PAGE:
The only consistent thing about stuttering, is the fact that it is inconsistent.” The phenomenon of stuttering is as diverse as people who stutter themselves, but this statement is just about the only one that seems to hold true for everyone. A person can have no stuttering on Monday, and wake up Tuesday barely able to get a word out. Why? Because they stutter, and that’s how stuttering works.

This presents a problem for any tool designed to measure speech fluency/disfluency, particularly if the intent is to correlate that severity rating with a diagnostic statement. “Ali demonstrated 14% disfluencies, earning them a moderate severity rating.” (me: is 14% moderate? IDK. Anyways, moving on.

That statement and measurement is true and accurate, for the 2-5 minutes of speech that was used to take the speech sample. But what about the 2-5 minutes just before that? And what about the 2-5 minutes after that? You have diagnosed severity for a moment in time that no longer exists, unless you have the powers of Dr. Strange. 

In situations where I’ve been compelled to write a generalized diagnostic statement specifying severity, in reference to a speech sample, I write it as follows: 

Ali demonstrated 14% disfluencies, earning them a moderate severity rating at the time of the evaluation. Based on additional evaluation information, actual severity ranges from mild to profound, dependent on contextual communication factors.

If you are a well-trained clinician, you might be thinking to yourself that a severity rating ranging from “mild to profound” is so broad that it becomes absurd and useless. You would be correct. However, the above verbiage is a more accurate clinical description of the person’s experience of stuttering, than the 3-minute speech sample used to make my analysis.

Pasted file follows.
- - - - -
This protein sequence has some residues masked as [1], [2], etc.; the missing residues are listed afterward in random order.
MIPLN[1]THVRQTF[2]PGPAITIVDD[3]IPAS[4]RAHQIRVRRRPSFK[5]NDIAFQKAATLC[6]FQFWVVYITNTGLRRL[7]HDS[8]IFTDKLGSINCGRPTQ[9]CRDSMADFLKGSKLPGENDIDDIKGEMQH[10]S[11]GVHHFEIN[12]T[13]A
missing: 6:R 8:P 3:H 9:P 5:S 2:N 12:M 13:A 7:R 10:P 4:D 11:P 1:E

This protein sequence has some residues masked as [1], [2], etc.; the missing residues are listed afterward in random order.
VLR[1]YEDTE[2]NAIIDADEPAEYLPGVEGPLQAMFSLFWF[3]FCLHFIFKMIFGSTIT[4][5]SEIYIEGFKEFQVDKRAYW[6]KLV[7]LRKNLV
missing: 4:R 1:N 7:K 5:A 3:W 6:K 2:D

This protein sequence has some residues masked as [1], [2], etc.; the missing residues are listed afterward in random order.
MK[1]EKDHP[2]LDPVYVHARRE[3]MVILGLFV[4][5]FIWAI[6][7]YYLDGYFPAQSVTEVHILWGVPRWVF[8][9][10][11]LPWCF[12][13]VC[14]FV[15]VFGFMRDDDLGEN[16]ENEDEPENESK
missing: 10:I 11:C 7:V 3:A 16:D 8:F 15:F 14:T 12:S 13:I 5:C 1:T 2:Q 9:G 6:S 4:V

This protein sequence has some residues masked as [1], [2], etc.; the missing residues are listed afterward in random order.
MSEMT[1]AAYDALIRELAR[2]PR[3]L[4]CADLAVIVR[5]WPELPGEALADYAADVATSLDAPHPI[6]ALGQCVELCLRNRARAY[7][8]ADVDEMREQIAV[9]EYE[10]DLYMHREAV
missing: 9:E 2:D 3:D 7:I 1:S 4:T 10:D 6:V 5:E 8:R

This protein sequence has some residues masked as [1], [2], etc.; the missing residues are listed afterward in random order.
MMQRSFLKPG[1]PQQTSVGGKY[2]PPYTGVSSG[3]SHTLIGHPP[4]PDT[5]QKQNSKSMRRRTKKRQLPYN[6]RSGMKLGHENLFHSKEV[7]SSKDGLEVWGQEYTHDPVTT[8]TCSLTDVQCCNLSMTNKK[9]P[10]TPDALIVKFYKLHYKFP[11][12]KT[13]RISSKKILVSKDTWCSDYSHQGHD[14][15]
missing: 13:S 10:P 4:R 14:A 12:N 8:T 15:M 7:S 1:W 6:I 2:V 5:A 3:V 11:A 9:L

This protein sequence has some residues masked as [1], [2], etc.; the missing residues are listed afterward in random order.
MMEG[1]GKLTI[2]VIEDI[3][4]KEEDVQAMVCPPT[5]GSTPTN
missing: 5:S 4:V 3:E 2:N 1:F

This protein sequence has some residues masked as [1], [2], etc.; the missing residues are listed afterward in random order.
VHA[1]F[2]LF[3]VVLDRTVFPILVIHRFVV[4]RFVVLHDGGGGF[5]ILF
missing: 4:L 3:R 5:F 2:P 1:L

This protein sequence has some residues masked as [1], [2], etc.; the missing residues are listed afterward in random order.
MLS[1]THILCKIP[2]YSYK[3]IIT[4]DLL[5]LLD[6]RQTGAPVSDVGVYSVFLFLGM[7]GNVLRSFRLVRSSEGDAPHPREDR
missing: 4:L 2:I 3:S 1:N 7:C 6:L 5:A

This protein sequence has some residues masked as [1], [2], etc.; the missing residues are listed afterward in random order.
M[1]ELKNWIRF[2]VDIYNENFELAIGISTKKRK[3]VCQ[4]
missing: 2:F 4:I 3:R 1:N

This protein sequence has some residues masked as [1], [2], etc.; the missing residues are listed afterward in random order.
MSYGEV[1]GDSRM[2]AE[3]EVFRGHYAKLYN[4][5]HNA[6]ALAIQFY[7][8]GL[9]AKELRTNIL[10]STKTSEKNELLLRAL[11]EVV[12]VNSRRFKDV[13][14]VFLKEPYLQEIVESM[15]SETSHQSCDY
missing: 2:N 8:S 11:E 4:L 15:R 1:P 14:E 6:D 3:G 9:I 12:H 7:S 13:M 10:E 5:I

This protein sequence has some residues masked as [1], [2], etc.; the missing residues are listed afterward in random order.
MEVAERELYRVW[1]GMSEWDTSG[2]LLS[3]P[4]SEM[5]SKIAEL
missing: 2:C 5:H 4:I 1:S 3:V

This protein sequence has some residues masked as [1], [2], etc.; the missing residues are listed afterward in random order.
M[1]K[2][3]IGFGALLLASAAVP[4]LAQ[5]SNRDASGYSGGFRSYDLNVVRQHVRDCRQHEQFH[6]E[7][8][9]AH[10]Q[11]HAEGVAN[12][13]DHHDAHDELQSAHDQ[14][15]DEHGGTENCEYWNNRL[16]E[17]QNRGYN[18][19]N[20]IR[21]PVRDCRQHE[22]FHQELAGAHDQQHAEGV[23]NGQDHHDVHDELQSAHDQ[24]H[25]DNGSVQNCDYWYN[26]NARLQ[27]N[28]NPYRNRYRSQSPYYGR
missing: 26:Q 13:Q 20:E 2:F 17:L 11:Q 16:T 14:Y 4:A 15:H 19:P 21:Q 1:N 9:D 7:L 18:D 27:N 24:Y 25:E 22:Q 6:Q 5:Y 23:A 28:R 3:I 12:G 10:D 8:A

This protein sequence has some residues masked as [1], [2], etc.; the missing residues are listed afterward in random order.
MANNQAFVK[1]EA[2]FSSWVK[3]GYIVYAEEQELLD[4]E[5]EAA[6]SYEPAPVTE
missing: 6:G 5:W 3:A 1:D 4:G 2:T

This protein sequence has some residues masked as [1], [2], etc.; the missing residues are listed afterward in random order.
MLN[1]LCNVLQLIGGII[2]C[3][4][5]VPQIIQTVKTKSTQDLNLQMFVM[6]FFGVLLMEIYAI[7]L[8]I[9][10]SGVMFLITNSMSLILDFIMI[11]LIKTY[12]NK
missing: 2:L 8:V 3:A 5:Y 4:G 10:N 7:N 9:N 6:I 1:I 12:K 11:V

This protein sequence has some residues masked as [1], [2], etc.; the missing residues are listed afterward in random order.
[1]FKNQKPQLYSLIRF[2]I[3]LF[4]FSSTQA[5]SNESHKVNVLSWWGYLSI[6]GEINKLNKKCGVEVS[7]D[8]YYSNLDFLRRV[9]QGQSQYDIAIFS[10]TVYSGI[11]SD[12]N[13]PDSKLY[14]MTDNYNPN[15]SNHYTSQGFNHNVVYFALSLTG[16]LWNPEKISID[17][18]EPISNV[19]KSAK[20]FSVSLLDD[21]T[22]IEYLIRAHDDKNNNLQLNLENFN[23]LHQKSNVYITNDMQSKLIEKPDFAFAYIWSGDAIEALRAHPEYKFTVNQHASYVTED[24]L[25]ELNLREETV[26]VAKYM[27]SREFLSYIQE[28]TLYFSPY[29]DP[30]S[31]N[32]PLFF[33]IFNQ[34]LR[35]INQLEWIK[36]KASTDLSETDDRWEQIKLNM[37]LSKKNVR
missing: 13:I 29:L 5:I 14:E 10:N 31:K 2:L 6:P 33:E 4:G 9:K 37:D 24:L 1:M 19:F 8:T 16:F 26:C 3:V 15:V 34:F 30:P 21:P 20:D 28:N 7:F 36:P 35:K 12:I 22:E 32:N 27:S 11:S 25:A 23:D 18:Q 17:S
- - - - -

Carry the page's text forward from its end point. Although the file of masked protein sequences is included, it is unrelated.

This brings us to point number two about the clinical irrelevancy of disfluency counts, which is…

Stuttering is defined by the speaker’s experience, not the listener’s

This principle has been advocated by the stuttering community for decades, and reiterated in recent research. Tichenor and Yaruss’ (2020) study investigating “Stuttering As Defined By Adults Who Stutter” firmly establishes this fact, as well as the harmful clinical implications of defining stuttering based on a listener’s experience:

Each person who stutters exhibits a unique and individualized constellation of behaviors and reactions as compared to someone else who stutters. These behaviors and reactions develop based on each person’s individual experiences and tendencies. All of these individuals are stuttering, even though there may be seemingly great differences in the presentations of stuttering. For example, many people who stutter exhibit so-called stuttering or stutter-like behaviors that can easily be observed by listeners. Importantly, however, other people may engage in behaviors to hide stuttering, such as avoiding sounds or words, switching words, or choosing not to talk as a response to the underlying sensation of being stuck (Tichenor & Yaruss, 2019). According to this framework, such individuals would also be considered to be stuttering, even though they do not demonstrate overt stuttering behaviors that listeners might perceive. Thus, just as there are many aspects of this stuttering constellation, there are many phenotypes of stuttering, as past models have theorized (see Yaruss & Quesal, 2004).